Just one setting is really important: Auto-shutdown. As you can see here, I have enabled auto-shutdown and set it to 18:00. That means: Whenever you leave the office and forgot to shutdown your machine, Azure will do it for you at the specified time. You can even send notifications before shutdown which can be configured later.
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Networking

Now wait a few minutes until the machine is provisioned.
The next step is to set a static IP for your machine and a DNS name if you want to. Click on your VM in the portal and then Networking. There you can see your public IP. If you click it, you can define a DNS name as well and switch from dynamic to a static IP.

Disks and Backup

Now go to the Disks tab in your VM and add a new data disk. There you can store all data independently from the rest of your VMs OS disk. Also it is on another LUN so you have done everything you can for the best performance ;-)

What I’ve done now is to go to the Backup tab and configure an automatic daily backup. With this backup you can restore the VM to any day in the last 30 days. You can even restore single files on your disks. Therefore Azure mounts the disk you selected locally and you can copy single files from the disks. Awesome!

Keep in mind: Disks/Storage and Backup have it’s own price tag, so check that before configuring it.

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Using it

You can now Remote Desktop into the machine via the Connect button on the VM overview tab. If you have selected a static IP and DNS name you can connect using them.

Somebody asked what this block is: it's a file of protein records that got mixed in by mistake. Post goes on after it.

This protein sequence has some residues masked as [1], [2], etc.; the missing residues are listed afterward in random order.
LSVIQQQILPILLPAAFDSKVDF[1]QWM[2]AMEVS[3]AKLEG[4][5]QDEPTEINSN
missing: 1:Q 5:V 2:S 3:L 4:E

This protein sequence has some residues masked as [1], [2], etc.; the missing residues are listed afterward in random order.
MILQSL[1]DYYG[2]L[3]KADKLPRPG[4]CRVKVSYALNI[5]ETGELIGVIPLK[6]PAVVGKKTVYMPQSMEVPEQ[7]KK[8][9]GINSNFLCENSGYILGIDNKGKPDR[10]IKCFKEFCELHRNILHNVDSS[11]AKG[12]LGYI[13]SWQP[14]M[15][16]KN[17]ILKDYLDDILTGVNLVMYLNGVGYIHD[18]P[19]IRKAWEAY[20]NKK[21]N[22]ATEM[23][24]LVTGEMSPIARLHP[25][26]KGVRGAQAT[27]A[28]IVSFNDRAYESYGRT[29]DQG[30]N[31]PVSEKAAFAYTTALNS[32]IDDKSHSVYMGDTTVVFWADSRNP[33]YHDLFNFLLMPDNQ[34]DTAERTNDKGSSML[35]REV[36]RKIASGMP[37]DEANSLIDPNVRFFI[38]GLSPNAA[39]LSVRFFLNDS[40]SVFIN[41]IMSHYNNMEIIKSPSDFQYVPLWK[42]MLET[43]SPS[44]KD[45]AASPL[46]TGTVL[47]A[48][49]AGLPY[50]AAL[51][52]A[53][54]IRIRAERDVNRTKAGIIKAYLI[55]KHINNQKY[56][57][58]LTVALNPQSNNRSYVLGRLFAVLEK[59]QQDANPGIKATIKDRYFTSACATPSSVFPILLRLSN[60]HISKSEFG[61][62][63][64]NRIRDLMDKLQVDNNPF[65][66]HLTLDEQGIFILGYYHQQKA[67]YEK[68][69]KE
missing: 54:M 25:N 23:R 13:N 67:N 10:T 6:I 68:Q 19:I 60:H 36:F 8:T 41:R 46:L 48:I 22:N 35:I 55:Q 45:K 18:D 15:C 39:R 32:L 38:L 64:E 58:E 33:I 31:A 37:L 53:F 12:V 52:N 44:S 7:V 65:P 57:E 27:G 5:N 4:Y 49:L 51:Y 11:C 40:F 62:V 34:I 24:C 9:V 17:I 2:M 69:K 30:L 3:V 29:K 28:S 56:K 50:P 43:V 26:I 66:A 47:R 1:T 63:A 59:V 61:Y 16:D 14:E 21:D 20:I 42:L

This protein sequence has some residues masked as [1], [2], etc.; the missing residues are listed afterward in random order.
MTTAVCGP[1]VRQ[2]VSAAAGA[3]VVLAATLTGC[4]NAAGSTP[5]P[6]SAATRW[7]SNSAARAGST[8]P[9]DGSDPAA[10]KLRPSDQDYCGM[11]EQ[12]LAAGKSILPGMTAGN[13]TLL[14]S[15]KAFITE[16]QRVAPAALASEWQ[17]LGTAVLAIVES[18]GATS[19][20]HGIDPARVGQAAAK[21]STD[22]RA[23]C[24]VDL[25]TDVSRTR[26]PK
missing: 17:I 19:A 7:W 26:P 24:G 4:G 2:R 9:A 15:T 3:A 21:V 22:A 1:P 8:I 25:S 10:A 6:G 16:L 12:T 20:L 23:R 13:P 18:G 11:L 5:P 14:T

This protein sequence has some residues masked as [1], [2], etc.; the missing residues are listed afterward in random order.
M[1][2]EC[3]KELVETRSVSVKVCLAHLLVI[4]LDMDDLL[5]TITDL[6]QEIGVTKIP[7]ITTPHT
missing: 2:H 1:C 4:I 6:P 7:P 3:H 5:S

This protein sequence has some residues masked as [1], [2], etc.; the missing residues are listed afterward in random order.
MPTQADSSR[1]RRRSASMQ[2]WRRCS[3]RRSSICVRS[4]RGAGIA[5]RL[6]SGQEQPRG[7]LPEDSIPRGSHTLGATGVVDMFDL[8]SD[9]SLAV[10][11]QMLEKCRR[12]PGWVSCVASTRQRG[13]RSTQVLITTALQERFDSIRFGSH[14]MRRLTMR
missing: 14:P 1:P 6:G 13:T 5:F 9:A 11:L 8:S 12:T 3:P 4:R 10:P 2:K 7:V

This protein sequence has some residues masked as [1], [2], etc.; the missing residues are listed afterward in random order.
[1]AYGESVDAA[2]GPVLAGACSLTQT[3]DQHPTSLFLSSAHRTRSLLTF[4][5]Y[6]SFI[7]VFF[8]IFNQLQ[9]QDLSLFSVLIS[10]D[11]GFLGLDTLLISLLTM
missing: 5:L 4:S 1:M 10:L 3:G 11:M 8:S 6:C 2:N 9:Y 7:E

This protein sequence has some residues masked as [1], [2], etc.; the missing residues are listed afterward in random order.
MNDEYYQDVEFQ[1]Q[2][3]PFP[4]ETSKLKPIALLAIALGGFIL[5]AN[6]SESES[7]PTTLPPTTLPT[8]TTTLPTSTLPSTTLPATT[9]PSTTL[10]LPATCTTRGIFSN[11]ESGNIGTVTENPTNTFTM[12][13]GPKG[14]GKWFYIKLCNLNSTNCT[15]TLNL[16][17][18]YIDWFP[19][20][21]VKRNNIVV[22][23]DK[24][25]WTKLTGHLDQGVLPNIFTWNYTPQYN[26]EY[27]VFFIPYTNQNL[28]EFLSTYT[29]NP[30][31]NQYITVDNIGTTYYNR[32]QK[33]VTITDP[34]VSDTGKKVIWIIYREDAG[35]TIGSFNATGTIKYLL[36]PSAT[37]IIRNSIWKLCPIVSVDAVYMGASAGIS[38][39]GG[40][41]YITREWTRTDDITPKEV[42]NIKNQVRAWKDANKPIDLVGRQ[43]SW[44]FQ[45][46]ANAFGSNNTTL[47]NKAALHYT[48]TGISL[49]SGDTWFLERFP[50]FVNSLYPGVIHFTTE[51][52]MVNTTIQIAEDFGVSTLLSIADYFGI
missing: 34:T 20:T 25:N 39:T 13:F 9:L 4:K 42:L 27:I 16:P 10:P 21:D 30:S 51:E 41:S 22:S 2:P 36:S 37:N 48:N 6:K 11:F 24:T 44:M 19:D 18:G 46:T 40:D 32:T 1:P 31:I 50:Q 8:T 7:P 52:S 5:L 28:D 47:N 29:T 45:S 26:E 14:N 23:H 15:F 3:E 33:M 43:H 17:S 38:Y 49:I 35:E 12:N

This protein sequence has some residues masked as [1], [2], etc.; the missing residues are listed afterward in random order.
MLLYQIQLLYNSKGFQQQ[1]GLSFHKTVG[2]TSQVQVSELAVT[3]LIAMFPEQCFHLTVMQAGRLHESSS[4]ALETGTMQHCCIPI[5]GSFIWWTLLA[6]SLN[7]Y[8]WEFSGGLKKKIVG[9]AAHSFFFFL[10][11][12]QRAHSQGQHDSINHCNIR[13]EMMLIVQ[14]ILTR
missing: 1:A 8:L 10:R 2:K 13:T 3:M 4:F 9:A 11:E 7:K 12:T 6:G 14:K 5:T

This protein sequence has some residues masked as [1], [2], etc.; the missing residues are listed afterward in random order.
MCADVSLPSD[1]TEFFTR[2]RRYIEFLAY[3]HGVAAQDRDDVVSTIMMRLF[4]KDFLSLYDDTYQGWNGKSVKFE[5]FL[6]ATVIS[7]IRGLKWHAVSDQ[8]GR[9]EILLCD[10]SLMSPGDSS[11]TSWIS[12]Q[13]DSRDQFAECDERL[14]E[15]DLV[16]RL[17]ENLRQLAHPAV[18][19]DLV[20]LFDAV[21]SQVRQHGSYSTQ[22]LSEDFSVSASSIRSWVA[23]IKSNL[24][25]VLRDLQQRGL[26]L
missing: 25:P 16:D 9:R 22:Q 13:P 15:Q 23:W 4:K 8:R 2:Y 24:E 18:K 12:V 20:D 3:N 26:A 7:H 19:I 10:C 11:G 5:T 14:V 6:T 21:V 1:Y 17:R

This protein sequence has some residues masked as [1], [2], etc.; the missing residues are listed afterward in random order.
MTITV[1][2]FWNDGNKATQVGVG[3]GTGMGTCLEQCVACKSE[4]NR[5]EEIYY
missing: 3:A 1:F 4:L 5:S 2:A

Now install all your favorite dev tools within the VM. Visual Studio is already installed but needs to be updated (of course).

How to use Microsoft Flow to start and stop the VM from my mobile

First of all, go to this blog post from Søren Rasmussen. He describes how to automate startup and shutdown of Azure VMs with the help of Azure Automation Services. After you have created the so called runbooks go to the startup runbook, click Webhooks->Add Webhook


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Make sure you copy the webhook URL before clicking OK, because there is no way to see the URL again.
The URL looks like: https://s2events.azure-automation.net/webhooks?token=some-secret-token
Do the same for the shutdown runbook.

Create Flow buttons

Login with your account to Flow. Click on My Flows -> Create from blank.
You should see a Flow button for mobile.
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Then add a new action. Search for http and selet POST as the method and paste the webhook URL from your runbook.
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That’s it! On your mobile download the Flow app and there you can see your buttons and start your VM on the way to the office.